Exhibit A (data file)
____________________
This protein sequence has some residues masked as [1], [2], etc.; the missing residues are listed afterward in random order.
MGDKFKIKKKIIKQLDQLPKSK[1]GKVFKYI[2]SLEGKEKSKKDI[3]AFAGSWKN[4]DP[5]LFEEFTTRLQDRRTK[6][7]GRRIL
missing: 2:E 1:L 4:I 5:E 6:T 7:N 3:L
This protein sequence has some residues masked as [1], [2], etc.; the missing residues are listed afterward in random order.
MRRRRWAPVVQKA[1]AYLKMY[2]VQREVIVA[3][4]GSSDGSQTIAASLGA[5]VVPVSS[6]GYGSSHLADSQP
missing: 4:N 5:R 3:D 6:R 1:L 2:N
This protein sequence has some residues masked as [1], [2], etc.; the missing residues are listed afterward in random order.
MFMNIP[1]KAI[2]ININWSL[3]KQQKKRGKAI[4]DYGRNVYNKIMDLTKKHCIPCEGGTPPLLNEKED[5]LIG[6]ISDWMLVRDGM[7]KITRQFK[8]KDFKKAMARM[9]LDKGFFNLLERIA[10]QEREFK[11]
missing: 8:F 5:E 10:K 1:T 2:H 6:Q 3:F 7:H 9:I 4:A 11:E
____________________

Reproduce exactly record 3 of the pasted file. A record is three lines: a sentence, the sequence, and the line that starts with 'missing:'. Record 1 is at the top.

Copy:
This protein sequence has some residues masked as [1], [2], etc.; the missing residues are listed afterward in random order.
MFMNIP[1]KAI[2]ININWSL[3]KQQKKRGKAI[4]DYGRNVYNKIMDLTKKHCIPCEGGTPPLLNEKED[5]LIG[6]ISDWMLVRDGM[7]KITRQFK[8]KDFKKAMARM[9]LDKGFFNLLERIA[10]QEREFK[11]
missing: 8:F 5:E 10:K 1:T 2:H 6:Q 3:F 7:H 9:I 4:A 11:E